Human Milk Oligosaccharides (HMO)

The importance of Human Milk Oligosaccharides (HMOs) for the development of a healthy microbiome in infants is a fascinating and complex topic that delves deep into the biochemistry of mother's milk.

The most common HMOs in mother's milk

2'-Fucosyllactose (2'-FL): As the most commonly occurring HMO in many samples of mother's milk, 2'-FL plays a crucial role in prebiotic nutrition and promotes the growth of Bifidobacteria. It consists chemically of a fucose attached to lactose.

Lacto-N-neotetraose (LNnT): This HMO supports the development of the immune system and consists of a lactose unit to which N-Acetylglucosamine and galactose are attached.

3-Fucosyllactose (3-FL): 3-FL is similar to 2'-FL in its structure, but with a different binding site for fucose. It also contributes to immune modulation.

Importance of HMOs for the Baby Microbiome

Microbiome Development: HMOs serve as food for important gut bacteria such as Bifidobacteria, which are essential for the baby's digestion and immune system.

Protective Function: Some HMOs block pathogens, preventing their attachment to the intestinal wall and thus contributing to protection against infections.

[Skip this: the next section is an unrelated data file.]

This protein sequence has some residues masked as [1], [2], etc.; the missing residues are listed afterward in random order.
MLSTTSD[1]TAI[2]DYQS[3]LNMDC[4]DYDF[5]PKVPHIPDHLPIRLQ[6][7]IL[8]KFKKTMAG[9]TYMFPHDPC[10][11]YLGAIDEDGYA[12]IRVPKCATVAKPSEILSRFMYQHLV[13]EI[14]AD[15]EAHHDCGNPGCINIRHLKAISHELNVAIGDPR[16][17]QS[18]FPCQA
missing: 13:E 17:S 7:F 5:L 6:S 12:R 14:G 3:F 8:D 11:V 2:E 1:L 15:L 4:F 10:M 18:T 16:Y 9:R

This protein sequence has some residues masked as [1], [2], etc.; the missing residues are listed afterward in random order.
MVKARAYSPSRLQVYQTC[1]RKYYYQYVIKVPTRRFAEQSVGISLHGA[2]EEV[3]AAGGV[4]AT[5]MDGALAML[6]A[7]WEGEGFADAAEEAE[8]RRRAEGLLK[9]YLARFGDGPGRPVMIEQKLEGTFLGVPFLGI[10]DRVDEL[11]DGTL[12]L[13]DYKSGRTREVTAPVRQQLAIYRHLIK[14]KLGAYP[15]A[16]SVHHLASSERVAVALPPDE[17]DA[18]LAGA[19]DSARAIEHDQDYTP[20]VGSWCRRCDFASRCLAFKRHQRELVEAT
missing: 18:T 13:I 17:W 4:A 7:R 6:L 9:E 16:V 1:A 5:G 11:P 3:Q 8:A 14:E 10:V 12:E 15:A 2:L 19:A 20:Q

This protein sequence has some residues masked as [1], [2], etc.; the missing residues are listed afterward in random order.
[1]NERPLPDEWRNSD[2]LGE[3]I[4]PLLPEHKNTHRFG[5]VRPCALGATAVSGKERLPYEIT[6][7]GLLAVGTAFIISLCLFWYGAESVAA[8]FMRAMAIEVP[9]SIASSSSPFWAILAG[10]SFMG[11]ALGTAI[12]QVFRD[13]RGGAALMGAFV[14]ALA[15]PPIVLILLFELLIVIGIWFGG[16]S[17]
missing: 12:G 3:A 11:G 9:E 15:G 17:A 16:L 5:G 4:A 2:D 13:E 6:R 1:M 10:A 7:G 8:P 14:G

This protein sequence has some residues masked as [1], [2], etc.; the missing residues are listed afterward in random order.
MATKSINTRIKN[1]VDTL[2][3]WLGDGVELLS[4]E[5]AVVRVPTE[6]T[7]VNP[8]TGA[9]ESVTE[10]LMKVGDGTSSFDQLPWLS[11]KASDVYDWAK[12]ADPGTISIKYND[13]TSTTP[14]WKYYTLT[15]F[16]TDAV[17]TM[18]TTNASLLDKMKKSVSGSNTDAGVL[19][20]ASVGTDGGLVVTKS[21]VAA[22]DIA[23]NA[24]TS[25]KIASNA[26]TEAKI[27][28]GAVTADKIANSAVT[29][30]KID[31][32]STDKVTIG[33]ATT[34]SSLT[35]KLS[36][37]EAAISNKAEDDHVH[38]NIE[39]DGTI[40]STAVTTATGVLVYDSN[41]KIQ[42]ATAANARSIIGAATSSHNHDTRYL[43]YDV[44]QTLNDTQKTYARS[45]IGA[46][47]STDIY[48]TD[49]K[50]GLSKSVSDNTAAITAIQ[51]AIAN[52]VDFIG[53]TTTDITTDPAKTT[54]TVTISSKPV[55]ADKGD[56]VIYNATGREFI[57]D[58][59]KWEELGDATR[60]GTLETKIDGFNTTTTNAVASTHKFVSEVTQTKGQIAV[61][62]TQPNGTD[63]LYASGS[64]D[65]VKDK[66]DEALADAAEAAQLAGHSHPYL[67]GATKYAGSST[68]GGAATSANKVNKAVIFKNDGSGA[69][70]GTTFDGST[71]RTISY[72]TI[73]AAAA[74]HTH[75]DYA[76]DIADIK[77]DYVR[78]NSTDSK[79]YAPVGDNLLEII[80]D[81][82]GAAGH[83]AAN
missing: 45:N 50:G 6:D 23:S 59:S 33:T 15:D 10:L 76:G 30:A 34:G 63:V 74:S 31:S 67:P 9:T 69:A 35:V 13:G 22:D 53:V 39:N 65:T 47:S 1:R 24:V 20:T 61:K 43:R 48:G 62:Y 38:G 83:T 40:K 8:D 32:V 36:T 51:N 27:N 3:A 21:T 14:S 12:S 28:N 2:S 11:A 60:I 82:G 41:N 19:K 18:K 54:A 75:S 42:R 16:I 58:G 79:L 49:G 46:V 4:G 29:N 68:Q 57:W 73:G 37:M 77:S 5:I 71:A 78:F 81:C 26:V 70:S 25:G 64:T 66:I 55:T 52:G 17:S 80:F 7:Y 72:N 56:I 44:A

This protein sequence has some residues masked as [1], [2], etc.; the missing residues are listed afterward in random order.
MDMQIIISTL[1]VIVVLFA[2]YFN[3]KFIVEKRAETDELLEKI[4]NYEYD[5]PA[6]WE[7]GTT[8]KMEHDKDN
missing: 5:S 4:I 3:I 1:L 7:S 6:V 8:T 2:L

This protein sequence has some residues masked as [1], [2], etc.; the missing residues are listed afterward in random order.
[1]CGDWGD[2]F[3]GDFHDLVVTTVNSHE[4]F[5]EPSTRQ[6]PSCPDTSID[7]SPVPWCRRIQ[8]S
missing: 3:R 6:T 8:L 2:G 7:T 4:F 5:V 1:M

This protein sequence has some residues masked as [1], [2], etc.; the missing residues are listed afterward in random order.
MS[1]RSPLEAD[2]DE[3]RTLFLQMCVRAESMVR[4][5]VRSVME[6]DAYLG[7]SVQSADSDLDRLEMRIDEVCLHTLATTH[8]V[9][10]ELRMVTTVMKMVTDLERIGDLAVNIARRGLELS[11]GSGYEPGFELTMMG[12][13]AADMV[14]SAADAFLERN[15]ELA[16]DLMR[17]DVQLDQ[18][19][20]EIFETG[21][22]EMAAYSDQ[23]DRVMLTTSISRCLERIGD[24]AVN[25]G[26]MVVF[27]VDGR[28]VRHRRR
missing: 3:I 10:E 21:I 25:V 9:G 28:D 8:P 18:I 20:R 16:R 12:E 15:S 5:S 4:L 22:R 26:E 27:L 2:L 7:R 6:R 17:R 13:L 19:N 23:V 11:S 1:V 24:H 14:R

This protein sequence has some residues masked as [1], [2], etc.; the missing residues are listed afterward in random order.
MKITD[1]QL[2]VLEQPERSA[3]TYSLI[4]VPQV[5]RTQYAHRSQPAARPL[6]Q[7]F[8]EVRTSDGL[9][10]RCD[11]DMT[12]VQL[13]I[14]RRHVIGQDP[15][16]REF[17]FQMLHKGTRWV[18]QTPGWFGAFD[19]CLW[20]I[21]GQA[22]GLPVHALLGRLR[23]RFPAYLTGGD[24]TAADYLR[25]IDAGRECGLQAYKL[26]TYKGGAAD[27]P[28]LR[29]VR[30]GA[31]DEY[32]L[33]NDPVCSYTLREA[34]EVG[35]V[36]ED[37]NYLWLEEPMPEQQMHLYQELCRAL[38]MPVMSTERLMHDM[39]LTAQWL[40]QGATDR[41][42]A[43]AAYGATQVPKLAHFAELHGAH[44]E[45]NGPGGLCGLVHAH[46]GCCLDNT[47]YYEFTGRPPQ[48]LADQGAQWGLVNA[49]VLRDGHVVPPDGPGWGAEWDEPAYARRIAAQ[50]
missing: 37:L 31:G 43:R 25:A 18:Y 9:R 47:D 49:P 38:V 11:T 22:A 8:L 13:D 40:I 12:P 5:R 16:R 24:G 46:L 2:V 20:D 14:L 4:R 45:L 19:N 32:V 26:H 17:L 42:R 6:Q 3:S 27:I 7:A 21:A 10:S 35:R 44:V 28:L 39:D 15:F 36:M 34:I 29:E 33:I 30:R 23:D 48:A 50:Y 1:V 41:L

Immune Modulation: HMOs are involved in the development of the immune system and promote a healthy gut flora.

HMOs in Scientific Research

Diverse Structures and Functions: The over 200 different structures of HMOs are the subject of intensive research. These studies reveal a profound understanding of the role of HMOs in the health and development of infants.

Long-term Effects: There is evidence that HMOs could offer health benefits beyond infancy.

HMOs and Infant Nutrition

While research continues to highlight the importance of HMOs in mother's milk, efforts are also being made in the development of infant nutrition to mimic some of these benefits. However, the focus here is on the natural composition and function of HMOs in mother's milk.